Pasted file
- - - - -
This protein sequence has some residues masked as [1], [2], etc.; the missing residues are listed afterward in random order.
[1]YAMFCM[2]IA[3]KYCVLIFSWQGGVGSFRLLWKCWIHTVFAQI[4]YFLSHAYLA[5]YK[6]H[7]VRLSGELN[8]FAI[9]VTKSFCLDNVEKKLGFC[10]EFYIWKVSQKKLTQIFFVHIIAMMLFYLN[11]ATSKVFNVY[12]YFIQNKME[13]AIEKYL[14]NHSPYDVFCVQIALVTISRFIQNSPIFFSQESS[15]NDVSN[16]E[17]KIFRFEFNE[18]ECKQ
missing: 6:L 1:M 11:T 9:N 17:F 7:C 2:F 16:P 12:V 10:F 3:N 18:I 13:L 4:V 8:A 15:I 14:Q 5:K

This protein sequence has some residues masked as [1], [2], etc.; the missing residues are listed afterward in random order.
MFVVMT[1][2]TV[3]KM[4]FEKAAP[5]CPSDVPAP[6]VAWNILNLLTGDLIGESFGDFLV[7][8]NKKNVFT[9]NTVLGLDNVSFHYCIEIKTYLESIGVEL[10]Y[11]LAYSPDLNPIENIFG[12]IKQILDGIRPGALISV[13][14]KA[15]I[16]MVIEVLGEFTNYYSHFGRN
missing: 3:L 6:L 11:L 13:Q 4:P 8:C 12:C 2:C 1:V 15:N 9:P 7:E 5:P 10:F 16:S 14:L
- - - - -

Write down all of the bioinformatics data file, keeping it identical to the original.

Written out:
This protein sequence has some residues masked as [1], [2], etc.; the missing residues are listed afterward in random order.
[1]YAMFCM[2]IA[3]KYCVLIFSWQGGVGSFRLLWKCWIHTVFAQI[4]YFLSHAYLA[5]YK[6]H[7]VRLSGELN[8]FAI[9]VTKSFCLDNVEKKLGFC[10]EFYIWKVSQKKLTQIFFVHIIAMMLFYLN[11]ATSKVFNVY[12]YFIQNKME[13]AIEKYL[14]NHSPYDVFCVQIALVTISRFIQNSPIFFSQESS[15]NDVSN[16]E[17]KIFRFEFNE[18]ECKQ
missing: 6:L 1:M 11:T 9:N 17:F 7:C 2:F 16:P 12:V 10:F 3:N 18:I 13:L 4:V 8:A 15:I 14:Q 5:K

This protein sequence has some residues masked as [1], [2], etc.; the missing residues are listed afterward in random order.
MFVVMT[1][2]TV[3]KM[4]FEKAAP[5]CPSDVPAP[6]VAWNILNLLTGDLIGESFGDFLV[7][8]NKKNVFT[9]NTVLGLDNVSFHYCIEIKTYLESIGVEL[10]Y[11]LAYSPDLNPIENIFG[12]IKQILDGIRPGALISV[13][14]KA[15]I[16]MVIEVLGEFTNYYSHFGRN
missing: 3:L 6:L 11:L 13:Q 4:P 8:C 12:C 2:C 1:V 15:N 9:P 7:E 5:P 10:F 16:S 14:L